moar stupid jquery tricks

Oct 23, 2018

Sometimes it's useful to use tampermonkey on a site without nice ids for the elements you want to edit. It turns out it's still pretty easy!

Take my own website; I have <h2> elements for the headers, but none of them have any ids associated. But as discussed in the jquery selectors post, we can still select by just the tag, with a selector like


This returns a jQuery object, which behaves like an array. If we want to select a particular one -- like "Research Interests" -- we can try accessing different elements until we get the one we want:

> $("h2")[0]
< <h2>​Work​</h2>​
> $("h2")[1]
< <h2>​Education​</h2>​
> $("h2")[2]
< <h2>​Research Interests​</h2>​

One tricky bit here, though: doing the array access returns the dom element, not another jQuery object! The most direct API here is just using the textContent DOM API to set the "text content" of that element, like

$("h2")[2].textContent = "RESEARCH INTERESTS"

But since we have been using jQuery so far, we can also call the $ with dom element, like:


and now we can call usual jQuery object methods, like #html

$($("h2")[2]).html("RESEARCH INTERESTS")


Oct 21, 2018

For my 32nd birthday, my wife took me skydiving!

killing all timeouts in js

Oct 17, 2018

this article has a nice trick for killing all javascript timeouts:

function stopAllTimeouts() {
    var id = window.setTimeout(null, 0);
    while (id--) {

which can be entered on the javascript console and then run with


This is an effective way to prevent javascript timeouts from doing a whole variety of things, like

  • carousels
  • endless scrolls
  • any other kind of animations

jquery selectors

Oct 17, 2018

This is silly, but I always forget this:

attribute selector jquery
<tag id=x> #x $('#x')
<tag class=y> .y $('.y')
<tag> tag $('tag')

I also learned you can specify things like

// @require

in a Tampermonkey script, even when a given site doesn't already have jquery.

Naming is hard (so don't)

Oct 9, 2018

A lot of times I just want to record something. This should be one of those things computers are good at. Turns out this is a bit harder than it seems: many editors make you name a file to save it.

One easy-sounding way to record something is:

  1. open up a text editor
  2. mash the keyboard until the thought is out of your head and into the text editor
  3. (hard part starts) what do we name that file?
  4. where do we put that file?
  5. do we remember to save that file, given the difficulty of (3) & (4)?

I think picking names too early is at best a minor annoyance, and at worst a pretty major distraction.

  • You have to use that early name to open that file later to make changes.
  • The process of assigning a name and referencing it repeatedly puts a damper on changing the idea "too far" from the original idea and original name.
  • If that name is utilized in a URL or shared with anyone or (worst of all!) gets linked from other documents, changing it means changing everywhere it might be linked from. This problem is hopeless if we permit our friends and coworkers to retain private documents/bookmarks/etc. Even considering shared workspaces, frequently it isn't even possible to enumerate such places. (I'm looking at you, Google Docs.)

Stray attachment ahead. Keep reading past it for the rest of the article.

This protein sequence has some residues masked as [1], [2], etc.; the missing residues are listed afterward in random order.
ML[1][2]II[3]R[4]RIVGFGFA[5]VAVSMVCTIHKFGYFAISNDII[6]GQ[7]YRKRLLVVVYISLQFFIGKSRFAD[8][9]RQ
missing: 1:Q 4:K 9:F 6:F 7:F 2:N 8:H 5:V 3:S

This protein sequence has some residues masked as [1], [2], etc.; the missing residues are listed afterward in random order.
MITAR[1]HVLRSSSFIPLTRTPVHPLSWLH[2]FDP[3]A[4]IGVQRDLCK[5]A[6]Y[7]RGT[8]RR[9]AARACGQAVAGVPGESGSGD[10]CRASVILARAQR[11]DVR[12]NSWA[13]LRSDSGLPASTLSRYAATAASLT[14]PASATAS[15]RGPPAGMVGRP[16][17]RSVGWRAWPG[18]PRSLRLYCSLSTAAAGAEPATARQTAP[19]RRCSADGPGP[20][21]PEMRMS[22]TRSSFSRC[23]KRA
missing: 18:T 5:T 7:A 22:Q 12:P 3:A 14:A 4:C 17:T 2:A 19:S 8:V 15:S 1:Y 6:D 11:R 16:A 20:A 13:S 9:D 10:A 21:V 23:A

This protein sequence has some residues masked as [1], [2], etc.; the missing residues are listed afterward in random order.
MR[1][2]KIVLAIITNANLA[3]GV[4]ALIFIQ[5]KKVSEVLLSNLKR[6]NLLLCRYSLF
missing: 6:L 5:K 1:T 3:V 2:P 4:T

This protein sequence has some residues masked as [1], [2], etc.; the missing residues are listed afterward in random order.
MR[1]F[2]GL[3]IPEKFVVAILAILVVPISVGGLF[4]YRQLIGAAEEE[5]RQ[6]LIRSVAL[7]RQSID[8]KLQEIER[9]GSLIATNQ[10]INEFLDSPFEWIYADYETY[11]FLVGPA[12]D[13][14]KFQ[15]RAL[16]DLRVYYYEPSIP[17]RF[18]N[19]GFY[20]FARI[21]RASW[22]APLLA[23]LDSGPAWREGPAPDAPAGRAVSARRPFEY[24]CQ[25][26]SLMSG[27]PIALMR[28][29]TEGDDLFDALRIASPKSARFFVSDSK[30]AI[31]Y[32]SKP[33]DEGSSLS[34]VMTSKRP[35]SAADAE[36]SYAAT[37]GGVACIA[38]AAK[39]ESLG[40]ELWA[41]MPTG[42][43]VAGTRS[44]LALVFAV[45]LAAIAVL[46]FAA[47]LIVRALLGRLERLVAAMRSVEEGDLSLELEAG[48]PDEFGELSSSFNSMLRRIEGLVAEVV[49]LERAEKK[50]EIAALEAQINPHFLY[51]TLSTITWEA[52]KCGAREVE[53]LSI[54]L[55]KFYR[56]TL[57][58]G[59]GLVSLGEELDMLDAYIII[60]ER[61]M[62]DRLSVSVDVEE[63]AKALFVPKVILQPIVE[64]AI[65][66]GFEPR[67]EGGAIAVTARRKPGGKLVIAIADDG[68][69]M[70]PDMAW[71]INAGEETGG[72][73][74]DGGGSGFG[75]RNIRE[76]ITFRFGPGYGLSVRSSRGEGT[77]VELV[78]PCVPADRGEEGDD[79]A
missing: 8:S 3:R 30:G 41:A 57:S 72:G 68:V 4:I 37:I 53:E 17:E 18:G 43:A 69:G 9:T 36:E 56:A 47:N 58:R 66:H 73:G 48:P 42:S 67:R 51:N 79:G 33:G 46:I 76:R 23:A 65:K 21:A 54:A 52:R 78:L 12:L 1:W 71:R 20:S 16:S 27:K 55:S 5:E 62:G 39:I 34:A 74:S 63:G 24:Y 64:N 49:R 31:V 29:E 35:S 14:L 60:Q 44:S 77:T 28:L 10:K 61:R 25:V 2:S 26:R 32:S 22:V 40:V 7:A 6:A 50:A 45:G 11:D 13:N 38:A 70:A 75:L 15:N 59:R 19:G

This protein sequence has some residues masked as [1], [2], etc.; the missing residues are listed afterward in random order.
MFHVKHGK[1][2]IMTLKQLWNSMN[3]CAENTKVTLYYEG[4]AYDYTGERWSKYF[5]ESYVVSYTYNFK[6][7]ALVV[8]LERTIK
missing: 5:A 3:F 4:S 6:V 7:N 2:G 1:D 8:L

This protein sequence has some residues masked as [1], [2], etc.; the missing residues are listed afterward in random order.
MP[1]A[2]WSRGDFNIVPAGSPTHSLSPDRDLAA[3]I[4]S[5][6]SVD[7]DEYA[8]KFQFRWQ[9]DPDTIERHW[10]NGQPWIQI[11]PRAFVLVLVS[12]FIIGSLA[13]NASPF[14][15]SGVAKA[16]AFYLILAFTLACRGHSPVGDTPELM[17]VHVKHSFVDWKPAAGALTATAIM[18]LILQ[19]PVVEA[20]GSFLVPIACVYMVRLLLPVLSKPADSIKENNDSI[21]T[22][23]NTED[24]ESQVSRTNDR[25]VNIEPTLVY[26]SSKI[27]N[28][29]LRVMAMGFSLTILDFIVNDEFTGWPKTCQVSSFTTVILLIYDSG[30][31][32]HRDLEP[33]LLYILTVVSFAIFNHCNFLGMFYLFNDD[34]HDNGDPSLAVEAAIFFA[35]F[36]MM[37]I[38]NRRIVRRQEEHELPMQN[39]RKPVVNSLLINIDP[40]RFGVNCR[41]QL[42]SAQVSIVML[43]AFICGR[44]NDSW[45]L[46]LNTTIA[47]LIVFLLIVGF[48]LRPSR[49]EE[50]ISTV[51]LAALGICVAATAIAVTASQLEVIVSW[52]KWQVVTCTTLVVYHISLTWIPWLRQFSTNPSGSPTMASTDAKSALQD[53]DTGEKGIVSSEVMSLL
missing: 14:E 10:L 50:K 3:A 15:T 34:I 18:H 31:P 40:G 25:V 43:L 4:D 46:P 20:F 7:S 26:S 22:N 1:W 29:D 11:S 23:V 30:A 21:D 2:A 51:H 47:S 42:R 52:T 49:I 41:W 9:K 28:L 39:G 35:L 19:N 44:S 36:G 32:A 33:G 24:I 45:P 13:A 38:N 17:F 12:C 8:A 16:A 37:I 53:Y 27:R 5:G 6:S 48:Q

One alternative is:

cat >> ~/to_file/$(uuidgen) << EOF
my super clever thought

This is slightly unsatisfying, too: MacOS tracks update timestamp, not creation timestamp, by default. So we maybe want a separate "meta" file here, if the creation timestamps are important. But we can tackle it with either discipline (never update!) or a small bit of extra complexity, like

date +"%s" > ${U}.created_at
cat >> ${U} << EOF
my even more clever thought

With even that tiny bit of infrastructure in place, we can generate a timestamped log of "recordings" about whatever is useful to you!

The access pattern is kinda interesting here. Obviously, we don't want to -- and won't, or at least shouldn't -- remember the raw UUIDs. So we need to search, instead. We can use something like ag:

~/to_file ➜ ag clever
1:my even more clever thought

1:my super clever thought

Why bother with uuidgen?

  1. I have built some very small systems on similar ideas but with much shorter "token generation" schemes; the problem here is eventually they conflict, and you either lose data (perhaps unknowingly), concatenate entries (perhaps unknowingly), or need to implement an existence check.
  2. In the case of a shared folder (like Dropbox), the existence check can't check whether records already exist on a "replica" (ie your personal laptop) that hasn't been synced yet.
  3. It's built into MacOS, so there's no custom token generation code to write.

This is conceptually kinda similar to the technique of Write-ahead logging: The ~/to_file directory functions as our "log" (of "thoughts" or "recordings" or whatever), which is to be reconciled later by moving the file into a more appropriate place.

Feeds as cache invalidation mechanism

Sep 30, 2018

One really cool use of feeds we've realized is that it gives a very efficient mechanism for application code to load the most recent versions of a table into memory. The basic idea is: